The Mindful Twenty-Something: Life Skills to Handle Stress... and Everything Else by Holly B. Rogers. The Koru Mindfulness program, developed at Duke University and already in use on numerous college campuses—including Harvard, Yale, Princeton, MIT, Dartmouth, and several others—and in treatment centers across the country, is the only evidence-based mindfulness training program for young adults that has been empirically proven to have significant benefits for sleep, perceived stress, and self-compassion.
Cracked, not broken by Kevin Hines. The fall would break his body, but not his spirit. This book chronicles the extraordinary will of the author to live mentally well in the face of his mental illness: bipolar disorder with psychotic features. With each mental breakdown, however, the author’s desire to live mentally well-- and to be a mental health advocate-- pulls him from the depths of his condition.
Modern Madness: An Owner's Manual by Teri Cheney. The author flips mental illness inside out, exposing the visceral story of the struggles, stigma, relationship dilemmas, treatments, and recovery techniques she and others have encountered.
Why People die by suicide by Thomas Joiner. In the wake of a suicide, the most troubling questions are invariably the most difficult to answer: How could we have known? What could we have done? And always, unremittingly: Why? Written by a clinical psychologist whose own life has been touched by suicide, this book offers the clearest account ever given of why some people choose to die.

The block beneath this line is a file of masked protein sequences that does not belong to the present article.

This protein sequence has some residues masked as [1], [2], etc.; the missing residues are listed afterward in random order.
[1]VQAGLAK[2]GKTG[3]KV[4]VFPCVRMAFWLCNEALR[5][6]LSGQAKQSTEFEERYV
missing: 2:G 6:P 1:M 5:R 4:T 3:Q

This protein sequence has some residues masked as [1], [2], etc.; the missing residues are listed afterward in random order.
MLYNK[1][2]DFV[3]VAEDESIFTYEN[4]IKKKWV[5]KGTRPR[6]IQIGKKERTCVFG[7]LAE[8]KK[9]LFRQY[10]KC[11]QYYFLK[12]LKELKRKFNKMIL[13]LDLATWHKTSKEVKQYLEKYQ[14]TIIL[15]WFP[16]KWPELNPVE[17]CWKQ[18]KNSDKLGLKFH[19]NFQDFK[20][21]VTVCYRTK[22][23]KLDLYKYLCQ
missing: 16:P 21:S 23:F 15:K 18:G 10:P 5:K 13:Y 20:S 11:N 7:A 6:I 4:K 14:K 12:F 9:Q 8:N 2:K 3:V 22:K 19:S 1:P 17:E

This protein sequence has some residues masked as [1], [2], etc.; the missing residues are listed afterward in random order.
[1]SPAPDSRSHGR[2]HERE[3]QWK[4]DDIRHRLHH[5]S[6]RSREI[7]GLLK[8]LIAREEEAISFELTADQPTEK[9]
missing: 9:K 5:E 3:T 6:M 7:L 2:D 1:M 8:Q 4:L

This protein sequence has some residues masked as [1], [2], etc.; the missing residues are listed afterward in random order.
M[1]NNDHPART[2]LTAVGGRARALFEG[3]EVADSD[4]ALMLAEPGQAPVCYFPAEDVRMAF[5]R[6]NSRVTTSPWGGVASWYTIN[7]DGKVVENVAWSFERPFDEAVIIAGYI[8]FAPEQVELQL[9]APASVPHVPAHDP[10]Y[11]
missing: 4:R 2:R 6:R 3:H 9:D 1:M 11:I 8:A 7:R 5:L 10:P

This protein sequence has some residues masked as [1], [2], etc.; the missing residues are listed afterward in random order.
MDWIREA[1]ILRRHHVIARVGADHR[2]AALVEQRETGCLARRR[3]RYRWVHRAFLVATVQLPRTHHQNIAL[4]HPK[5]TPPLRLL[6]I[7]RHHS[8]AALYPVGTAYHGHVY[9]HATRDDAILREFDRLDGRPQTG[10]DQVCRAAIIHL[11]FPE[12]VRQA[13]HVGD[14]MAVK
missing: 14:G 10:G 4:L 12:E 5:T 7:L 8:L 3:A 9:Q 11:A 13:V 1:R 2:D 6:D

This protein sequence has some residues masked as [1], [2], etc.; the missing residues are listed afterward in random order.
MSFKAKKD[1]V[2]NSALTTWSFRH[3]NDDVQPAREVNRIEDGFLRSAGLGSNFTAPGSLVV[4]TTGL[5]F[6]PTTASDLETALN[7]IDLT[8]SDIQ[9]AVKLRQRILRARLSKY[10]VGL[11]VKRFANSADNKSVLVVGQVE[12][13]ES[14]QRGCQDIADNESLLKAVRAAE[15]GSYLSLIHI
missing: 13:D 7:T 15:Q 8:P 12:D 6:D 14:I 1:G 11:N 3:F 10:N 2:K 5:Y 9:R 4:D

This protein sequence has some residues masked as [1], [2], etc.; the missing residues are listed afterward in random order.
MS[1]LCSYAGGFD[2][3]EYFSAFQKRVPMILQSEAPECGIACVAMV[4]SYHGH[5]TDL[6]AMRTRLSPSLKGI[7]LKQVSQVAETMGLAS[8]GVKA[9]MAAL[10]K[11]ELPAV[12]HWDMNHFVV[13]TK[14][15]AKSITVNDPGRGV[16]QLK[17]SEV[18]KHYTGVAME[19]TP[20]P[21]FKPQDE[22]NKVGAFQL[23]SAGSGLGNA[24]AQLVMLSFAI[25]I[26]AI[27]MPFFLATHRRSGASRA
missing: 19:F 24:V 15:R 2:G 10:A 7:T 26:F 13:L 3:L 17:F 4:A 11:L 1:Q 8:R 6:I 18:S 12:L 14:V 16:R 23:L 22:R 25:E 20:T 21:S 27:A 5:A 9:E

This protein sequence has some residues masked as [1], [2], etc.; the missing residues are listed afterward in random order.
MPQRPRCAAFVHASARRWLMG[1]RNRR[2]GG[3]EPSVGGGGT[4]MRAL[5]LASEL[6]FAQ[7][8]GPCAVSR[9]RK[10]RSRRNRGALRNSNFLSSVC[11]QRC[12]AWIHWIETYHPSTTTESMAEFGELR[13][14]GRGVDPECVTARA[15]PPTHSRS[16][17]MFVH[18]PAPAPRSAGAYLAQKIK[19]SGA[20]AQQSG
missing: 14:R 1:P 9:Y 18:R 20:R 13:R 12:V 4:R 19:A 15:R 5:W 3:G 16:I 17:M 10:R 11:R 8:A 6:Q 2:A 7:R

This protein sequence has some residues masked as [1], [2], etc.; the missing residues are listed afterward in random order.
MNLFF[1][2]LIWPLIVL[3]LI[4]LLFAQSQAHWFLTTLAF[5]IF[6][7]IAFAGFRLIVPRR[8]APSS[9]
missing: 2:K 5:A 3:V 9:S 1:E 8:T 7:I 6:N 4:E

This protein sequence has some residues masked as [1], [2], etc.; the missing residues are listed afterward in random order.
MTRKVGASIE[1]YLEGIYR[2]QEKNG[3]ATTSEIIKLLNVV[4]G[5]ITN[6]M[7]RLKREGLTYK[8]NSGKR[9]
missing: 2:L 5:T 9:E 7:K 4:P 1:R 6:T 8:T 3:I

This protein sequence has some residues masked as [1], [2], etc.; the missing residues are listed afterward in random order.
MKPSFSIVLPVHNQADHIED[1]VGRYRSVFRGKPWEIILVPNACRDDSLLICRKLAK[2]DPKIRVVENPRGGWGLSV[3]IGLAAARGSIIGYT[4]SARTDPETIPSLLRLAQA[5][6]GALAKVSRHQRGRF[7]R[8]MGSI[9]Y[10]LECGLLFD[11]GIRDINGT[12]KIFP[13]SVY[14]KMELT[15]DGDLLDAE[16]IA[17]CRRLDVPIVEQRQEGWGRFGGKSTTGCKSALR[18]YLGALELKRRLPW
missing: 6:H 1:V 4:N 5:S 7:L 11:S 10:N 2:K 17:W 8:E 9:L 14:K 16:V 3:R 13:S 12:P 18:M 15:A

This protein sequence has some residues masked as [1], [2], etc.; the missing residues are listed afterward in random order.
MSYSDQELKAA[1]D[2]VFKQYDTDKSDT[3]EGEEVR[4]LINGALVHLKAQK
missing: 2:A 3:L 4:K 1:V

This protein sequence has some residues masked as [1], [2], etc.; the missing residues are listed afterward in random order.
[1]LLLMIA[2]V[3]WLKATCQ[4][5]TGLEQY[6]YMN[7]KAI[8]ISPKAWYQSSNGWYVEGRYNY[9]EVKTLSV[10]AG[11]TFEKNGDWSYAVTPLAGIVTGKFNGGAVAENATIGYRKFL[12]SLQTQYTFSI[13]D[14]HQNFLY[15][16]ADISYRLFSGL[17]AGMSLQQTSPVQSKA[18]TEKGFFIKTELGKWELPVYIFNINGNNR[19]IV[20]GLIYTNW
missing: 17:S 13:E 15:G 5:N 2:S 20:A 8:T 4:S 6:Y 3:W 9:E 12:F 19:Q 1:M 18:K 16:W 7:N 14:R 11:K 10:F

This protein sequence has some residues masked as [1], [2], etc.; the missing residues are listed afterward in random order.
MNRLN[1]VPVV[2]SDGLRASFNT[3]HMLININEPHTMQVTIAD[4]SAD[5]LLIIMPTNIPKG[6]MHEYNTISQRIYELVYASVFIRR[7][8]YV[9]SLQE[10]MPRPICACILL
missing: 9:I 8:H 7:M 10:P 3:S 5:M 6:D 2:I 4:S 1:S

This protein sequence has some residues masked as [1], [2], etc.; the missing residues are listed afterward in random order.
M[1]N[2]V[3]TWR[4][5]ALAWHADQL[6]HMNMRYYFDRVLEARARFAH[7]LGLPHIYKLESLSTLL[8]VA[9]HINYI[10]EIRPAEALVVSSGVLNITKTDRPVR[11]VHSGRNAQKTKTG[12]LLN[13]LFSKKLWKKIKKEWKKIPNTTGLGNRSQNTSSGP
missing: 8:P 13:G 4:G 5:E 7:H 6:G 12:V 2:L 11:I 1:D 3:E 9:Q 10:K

Night falls fast: understanding suicide by Kay Redfield Jamison. In the United States and across the world there has been a frightening surge in suicides committed by children, adolescents, and young adults. It is the third major cause of death in 19- to 24-year-olds, and the second in college students. Dr. Kay Redfield Jamison, an internationally recognized authority on depressive illnesses and their treatment, knows this subject firsthand. At the age of 28, after years of struggling with manic depression, she attempted to kill herself. Her survival marked the beginning of a life's work to investigate both mental illness and self-inflicted death.
We welcome feedback about these resources, and suggestions for additions to the collection at: firstname.lastname@example.org